OPS 7809 Titan IIID 184.0 km × 300.0 km, i=96.4° 1971 Aug 06[32]
KH9-2 I 1202 1972 Jan 20 1972-002A[33]
OPS 1737 Titan IIID 157.0 km × 331.0 km, i=97.0° 1972 Feb 29[34]
KH9-3 I 1203 1972 Jul 7 1972-052A[35]
OPS 7293 Titan IIID 174.0 km × 251.0 km, i=96.9° 1972 Sep 13[36]
KH9-4 I 1204 1972 Oct 10 1972-079A[37]
OPS 8314 Titan IIID 160.0 km × 281.0 km, i=96.5° 1973 Jan 08[38]
KH9-5 I 1205 1973 Mar 9 1973-014A[39]
OPS 8410 Titan IIID 152.0 km × 270.0 km, i=95.7° 1973 May 19[40]
KH9-6 I 1206 1973 Jul 13 1973-046A[41]
OPS 8261 Titan IIID 156.0 km × 269.0 km, i=96.2° 1973 Oct 12[42]
KH9-7 II 1207 1973 Nov 10 1973-088A[43]
OPS 6630 Titan IIID 159.0 km × 275.0 km, i=96.9° 1974 Mar 13[44]
KH9-8 II 1208 1974 Apr 10 1974-020A[45]
OPS 6245 Titan IIID 153.0 km × 285.0 km, i=94.5° 1974 Jul 28[46]
KH9-9 II 1209 1974 Oct 29 1974-085A[47]
OPS 7122 Titan IIID 162.0 km × 271.0 km, i=96.7° 1975 Mar 19[48]
KH9-10 II 1210 1975 Jun 8 1975-051A[49]
OPS 6381 Titan IIID 157.0 km × 234.0 km, i=96.3° 1975 Nov 05[50]
KH9-11 II 1211 1975 Dec 4 1975-114A[51]
OPS 4428 Titan IIID 157.0 km × 234.0 km, i=96.7° 1976 Apr 01[52]
KH9-12 II 1212 1976 Jul 8 1976-065A[53]
OPS 4699 Titan IIID 159.0 km × 242.0 km, i=97.0° 1976 Dec 13[54]
KH9-13 III 1213 1977 Jun 27 1977-056A[55]
OPS 4800 Titan IIID 155.0 km × 239.0 km, i=97.0° 1977 Dec 23[56]
KH9-14 III 1214 1978 Mar 16 1978-029A[57]
OPS 0460 Titan IIID 172.0 km × 218.0 km, i=96.4° 1978 Sep 11[58]
KH9-15 III 1215 1979 Mar 16 1979-025A[59]
OPS 3854 Titan IIID 177.0 km × 256.0 km, i=96.3° 1979 Sep 22[60]
KH9-16 III 1216 1980 Jun 18 1980-052A[61]
OPS 3123 Titan IIID 169.0 km × 265.0 km, i=96.5° 1981 Mar 06[62]
KH9-17 III 1217 1982 May 11 1982-041A[63]
OPS 5642 Titan IIID 177.0 km × 262.0 km, i=96.4° 1982 Dec 05[64]
KH9-18 III 1218 1983 Jun 20 1983-060A[65]
OPS 0721 Titan 34D 163.0 km × 224.0 km, i=96.4° 1984 Mar 21[66]
KH9-19 IV 1219 1984 Jun 25 1984-065A[67]
USA 2 Titan 34D 170.0 km × 230.0 km, i=96.5° 1984 Oct 18[68]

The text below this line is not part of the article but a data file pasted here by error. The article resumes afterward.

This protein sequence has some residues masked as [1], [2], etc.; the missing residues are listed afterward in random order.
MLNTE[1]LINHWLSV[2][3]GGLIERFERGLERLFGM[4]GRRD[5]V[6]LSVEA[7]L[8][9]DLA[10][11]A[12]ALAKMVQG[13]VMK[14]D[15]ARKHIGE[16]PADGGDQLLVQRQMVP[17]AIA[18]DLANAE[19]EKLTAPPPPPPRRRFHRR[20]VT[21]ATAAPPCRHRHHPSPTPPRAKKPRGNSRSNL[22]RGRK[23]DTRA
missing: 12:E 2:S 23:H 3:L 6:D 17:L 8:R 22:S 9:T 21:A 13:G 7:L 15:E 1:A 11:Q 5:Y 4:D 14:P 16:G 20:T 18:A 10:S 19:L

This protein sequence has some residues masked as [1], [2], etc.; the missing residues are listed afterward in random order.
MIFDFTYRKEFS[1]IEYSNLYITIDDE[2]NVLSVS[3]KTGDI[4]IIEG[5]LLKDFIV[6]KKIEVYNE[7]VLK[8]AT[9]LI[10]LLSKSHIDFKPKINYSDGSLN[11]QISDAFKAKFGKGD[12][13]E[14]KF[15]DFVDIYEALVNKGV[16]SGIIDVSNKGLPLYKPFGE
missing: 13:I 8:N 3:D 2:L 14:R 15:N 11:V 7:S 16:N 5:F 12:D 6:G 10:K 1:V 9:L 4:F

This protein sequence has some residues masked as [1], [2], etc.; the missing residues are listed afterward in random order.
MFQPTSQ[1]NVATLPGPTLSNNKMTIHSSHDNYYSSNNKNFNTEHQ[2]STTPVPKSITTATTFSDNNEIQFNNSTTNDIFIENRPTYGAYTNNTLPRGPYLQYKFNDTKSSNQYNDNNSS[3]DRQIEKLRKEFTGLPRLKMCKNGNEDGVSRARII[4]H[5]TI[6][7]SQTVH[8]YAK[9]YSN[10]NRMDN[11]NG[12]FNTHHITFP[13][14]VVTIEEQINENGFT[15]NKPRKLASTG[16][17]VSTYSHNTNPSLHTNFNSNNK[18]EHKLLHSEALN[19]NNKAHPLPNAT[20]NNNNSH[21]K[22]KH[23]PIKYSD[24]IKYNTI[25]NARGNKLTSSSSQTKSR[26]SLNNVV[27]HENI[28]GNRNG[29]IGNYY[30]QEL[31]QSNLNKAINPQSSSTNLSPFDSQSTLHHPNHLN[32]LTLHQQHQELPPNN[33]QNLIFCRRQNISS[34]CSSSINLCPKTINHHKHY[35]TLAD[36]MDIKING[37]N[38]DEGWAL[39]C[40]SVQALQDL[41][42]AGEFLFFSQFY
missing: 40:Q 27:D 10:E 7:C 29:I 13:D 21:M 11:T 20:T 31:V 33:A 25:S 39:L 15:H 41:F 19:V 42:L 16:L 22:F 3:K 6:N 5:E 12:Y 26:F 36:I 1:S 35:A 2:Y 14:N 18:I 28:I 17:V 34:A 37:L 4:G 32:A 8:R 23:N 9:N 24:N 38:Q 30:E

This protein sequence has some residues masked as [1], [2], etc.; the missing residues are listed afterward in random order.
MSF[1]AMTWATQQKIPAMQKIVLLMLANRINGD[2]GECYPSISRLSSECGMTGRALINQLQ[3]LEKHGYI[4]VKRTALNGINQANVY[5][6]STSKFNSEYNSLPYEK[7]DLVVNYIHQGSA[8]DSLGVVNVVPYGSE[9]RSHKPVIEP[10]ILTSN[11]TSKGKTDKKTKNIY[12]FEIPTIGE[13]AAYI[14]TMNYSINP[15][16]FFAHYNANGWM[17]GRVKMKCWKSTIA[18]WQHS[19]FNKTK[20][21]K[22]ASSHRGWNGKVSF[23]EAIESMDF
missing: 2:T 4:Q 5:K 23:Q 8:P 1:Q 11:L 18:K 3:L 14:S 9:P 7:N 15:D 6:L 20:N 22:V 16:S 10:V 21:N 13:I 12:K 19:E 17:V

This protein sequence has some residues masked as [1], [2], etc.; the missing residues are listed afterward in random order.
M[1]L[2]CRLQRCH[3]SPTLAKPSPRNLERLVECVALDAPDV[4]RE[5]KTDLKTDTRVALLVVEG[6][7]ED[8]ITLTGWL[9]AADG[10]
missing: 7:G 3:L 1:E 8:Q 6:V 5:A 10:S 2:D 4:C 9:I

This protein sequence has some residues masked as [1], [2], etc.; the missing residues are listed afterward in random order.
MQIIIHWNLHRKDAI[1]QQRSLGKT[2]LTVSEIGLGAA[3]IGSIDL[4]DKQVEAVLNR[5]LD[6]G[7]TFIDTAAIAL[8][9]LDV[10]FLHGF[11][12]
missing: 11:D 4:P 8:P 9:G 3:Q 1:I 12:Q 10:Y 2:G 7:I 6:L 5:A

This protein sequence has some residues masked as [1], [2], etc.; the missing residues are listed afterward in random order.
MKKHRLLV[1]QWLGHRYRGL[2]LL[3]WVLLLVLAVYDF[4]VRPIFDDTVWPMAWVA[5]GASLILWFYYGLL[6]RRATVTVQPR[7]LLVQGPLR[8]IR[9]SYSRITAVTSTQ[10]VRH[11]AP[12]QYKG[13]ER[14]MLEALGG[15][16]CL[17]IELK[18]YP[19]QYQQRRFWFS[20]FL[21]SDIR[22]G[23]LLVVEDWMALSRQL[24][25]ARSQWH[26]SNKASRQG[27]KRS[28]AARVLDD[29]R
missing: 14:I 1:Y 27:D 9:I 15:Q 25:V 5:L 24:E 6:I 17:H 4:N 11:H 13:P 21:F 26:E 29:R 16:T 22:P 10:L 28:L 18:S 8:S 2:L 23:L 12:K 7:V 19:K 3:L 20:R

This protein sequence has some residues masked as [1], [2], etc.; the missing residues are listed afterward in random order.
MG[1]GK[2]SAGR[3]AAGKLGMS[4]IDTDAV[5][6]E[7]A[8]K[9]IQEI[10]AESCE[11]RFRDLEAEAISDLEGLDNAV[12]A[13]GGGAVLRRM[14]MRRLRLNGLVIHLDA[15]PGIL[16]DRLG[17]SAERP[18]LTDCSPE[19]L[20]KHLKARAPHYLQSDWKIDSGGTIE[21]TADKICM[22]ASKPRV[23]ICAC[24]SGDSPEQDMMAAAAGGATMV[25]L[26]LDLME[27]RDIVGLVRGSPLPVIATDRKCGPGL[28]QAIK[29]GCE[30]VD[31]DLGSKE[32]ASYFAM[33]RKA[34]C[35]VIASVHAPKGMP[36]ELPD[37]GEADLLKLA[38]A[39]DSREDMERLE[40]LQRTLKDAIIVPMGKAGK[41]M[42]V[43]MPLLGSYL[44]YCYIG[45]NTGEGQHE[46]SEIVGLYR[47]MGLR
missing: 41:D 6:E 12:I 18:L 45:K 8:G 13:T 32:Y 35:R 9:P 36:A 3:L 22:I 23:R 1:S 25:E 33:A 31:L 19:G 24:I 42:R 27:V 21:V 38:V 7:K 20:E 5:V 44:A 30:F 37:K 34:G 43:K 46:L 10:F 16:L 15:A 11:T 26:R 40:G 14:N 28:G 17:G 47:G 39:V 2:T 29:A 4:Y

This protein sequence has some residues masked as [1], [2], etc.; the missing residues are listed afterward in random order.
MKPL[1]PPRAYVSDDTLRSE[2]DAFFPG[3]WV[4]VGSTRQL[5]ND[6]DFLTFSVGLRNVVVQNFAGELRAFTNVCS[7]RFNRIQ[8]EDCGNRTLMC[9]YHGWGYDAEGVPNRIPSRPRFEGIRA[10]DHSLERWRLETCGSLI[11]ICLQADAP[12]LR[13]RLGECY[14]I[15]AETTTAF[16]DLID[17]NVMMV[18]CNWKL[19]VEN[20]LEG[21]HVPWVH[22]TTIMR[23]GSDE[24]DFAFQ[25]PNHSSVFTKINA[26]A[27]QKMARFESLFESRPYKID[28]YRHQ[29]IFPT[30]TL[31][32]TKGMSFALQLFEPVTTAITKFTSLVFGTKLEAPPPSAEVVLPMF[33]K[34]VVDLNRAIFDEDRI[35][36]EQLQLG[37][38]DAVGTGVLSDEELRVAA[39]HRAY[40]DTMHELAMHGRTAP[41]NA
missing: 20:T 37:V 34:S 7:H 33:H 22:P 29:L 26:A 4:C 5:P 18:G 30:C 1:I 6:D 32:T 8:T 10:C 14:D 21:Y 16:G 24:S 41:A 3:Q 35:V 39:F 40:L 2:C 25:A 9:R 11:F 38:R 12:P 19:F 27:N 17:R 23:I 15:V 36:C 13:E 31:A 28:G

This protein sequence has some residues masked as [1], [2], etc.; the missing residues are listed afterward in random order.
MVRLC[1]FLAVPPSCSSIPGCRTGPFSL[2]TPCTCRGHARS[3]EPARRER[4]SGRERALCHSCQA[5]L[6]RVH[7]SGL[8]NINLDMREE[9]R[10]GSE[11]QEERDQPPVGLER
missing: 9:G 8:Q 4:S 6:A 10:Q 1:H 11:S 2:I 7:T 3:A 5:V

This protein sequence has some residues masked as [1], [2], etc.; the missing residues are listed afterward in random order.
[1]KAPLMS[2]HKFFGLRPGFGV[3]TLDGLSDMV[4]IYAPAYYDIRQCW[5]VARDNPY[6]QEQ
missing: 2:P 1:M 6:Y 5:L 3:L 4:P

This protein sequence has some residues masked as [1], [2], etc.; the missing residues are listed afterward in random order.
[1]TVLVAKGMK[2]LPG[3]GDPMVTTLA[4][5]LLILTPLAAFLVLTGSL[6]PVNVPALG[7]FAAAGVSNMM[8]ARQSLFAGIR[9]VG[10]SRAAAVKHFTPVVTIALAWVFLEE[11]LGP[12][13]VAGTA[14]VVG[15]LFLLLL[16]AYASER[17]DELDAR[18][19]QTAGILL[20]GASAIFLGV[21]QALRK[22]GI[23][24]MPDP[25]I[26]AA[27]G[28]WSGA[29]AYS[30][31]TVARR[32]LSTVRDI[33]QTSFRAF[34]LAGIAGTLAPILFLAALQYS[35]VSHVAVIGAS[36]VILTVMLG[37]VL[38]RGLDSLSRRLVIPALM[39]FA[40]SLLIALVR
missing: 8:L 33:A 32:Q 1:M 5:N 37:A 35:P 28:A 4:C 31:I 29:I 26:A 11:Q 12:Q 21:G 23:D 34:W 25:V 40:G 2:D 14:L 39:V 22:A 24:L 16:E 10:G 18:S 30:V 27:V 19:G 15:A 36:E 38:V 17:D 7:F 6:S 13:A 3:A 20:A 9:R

KH9-20 IV 1220 1986 Apr 18 1986-F03 launch failed[2] Titan 34D

(NSSDC ID Numbers: See COSPAR)


The total cost of the 20 flight KH-9 program from FY1966 to FY1986 was US$3.262 billion in respective year dollars.[9]


Data source: The Encyclopedia of US Spacecraft[1] and NSSDC

  • Launch vehicle: Titan IIID/34D
  • Total weight: 11,400 kg (25,100 lb), with mapping camera 13,300 kg (29,300 lb)
  • Reentry weight: 5,330 kg (11,750 lb)[69]
  • Max. diameter (main body): 3.05 m (120 in)[69]
  • Length (with mapping camera): 16.21 m (638 in)[69]
  • Orbit: elliptical, 100 miles by 150 miles
  • Scanners: television, radio, and high resolution camera

See also[edit]

Other U.S. imaging spy satellites:



  1. ^ a b c Yenne, Bill (1985). The Encyclopedia of US Spacecraft. Exeter Books (A Bison Book), New York. ISBN 0-671-07580-2. p.32 Big Bird
  2. ^ a b
  3. ^ a b Gerald K. Haines (1997). "Critical to US Security: the development of the GAMBIT and HEXAGON satellite reconnaissance system". National Reconnaissance Office. 
  4. ^
  5. ^
  6. ^ Doyle, John M., Big Bird, uncaged, Air and Space, December 2011/January 2012, p.10
  7. ^ Mail Online: Top secret surveillance satellite Big Bird, which took pictures of Soviet Union during Cold War, goes on public viewing, By Laurie Whitwell UPDATED: 16:33 EST, 17 September 2011
  8. ^ Cohen, Aubrey, "Three former spy satellites go on display", Seattle Post-Intelligencer, Thursday, January 26, 2012
  9. ^ a b c "The HEXAGON story". National Reconnaissance Office. 1988. 
  10. ^ Decades Later, a Cold War Secret Is Revealed Published December 25, 2011 | Associated Press
  11. ^ Walthrop, David (2013-05-28). "An Underwater Ice Station Zebra: Recovering a Secret Spy Satellite Capsule from 16,400 feet Below the Pacific Ocean". Historical Collection Publications. Retrieved 2013-06-29. 
  12. ^ Doyle, John M., Big Bird, uncaged, Air & Space, December 2011/January 2012, p.10
  13. ^ Richard J. Chester (1985). "A history of the HEXAGON program". National Reconnaissance Office.